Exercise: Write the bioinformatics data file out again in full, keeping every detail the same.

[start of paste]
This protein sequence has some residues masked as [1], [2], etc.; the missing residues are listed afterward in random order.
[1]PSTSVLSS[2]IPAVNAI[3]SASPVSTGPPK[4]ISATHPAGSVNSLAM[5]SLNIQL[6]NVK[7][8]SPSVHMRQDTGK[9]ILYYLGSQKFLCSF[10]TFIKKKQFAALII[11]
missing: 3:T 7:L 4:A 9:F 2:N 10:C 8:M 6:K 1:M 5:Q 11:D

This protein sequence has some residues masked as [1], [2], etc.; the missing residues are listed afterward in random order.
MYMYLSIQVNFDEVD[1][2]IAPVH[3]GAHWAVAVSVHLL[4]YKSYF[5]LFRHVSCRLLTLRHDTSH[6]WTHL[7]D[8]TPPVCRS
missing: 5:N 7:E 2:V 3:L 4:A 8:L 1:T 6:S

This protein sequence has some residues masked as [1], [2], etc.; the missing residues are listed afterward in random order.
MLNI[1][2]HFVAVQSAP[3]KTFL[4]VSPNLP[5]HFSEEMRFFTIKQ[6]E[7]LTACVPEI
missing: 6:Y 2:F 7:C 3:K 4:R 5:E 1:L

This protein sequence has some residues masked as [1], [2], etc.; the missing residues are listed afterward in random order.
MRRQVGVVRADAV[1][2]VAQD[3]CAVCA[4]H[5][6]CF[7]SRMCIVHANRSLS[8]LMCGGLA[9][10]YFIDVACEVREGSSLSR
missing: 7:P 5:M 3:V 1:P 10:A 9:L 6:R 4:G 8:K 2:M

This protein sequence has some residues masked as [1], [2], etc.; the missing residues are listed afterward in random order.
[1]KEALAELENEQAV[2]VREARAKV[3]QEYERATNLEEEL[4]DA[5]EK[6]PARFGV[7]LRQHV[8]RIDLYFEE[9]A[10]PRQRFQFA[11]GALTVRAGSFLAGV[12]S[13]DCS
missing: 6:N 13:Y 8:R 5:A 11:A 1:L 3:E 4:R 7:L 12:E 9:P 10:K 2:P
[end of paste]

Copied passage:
This protein sequence has some residues masked as [1], [2], etc.; the missing residues are listed afterward in random order.
[1]PSTSVLSS[2]IPAVNAI[3]SASPVSTGPPK[4]ISATHPAGSVNSLAM[5]SLNIQL[6]NVK[7][8]SPSVHMRQDTGK[9]ILYYLGSQKFLCSF[10]TFIKKKQFAALII[11]
missing: 3:T 7:L 4:A 9:F 2:N 10:C 8:M 6:K 1:M 5:Q 11:D

This protein sequence has some residues masked as [1], [2], etc.; the missing residues are listed afterward in random order.
MYMYLSIQVNFDEVD[1][2]IAPVH[3]GAHWAVAVSVHLL[4]YKSYF[5]LFRHVSCRLLTLRHDTSH[6]WTHL[7]D[8]TPPVCRS
missing: 5:N 7:E 2:V 3:L 4:A 8:L 1:T 6:S

This protein sequence has some residues masked as [1], [2], etc.; the missing residues are listed afterward in random order.
MLNI[1][2]HFVAVQSAP[3]KTFL[4]VSPNLP[5]HFSEEMRFFTIKQ[6]E[7]LTACVPEI
missing: 6:Y 2:F 7:C 3:K 4:R 5:E 1:L

This protein sequence has some residues masked as [1], [2], etc.; the missing residues are listed afterward in random order.
MRRQVGVVRADAV[1][2]VAQD[3]CAVCA[4]H[5][6]CF[7]SRMCIVHANRSLS[8]LMCGGLA[9][10]YFIDVACEVREGSSLSR
missing: 7:P 5:M 3:V 1:P 10:A 9:L 6:R 4:G 8:K 2:M

This protein sequence has some residues masked as [1], [2], etc.; the missing residues are listed afterward in random order.
[1]KEALAELENEQAV[2]VREARAKV[3]QEYERATNLEEEL[4]DA[5]EK[6]PARFGV[7]LRQHV[8]RIDLYFEE[9]A[10]PRQRFQFA[11]GALTVRAGSFLAGV[12]S[13]DCS
missing: 6:N 13:Y 8:R 5:A 11:A 1:L 3:E 4:R 7:L 12:E 9:P 10:K 2:P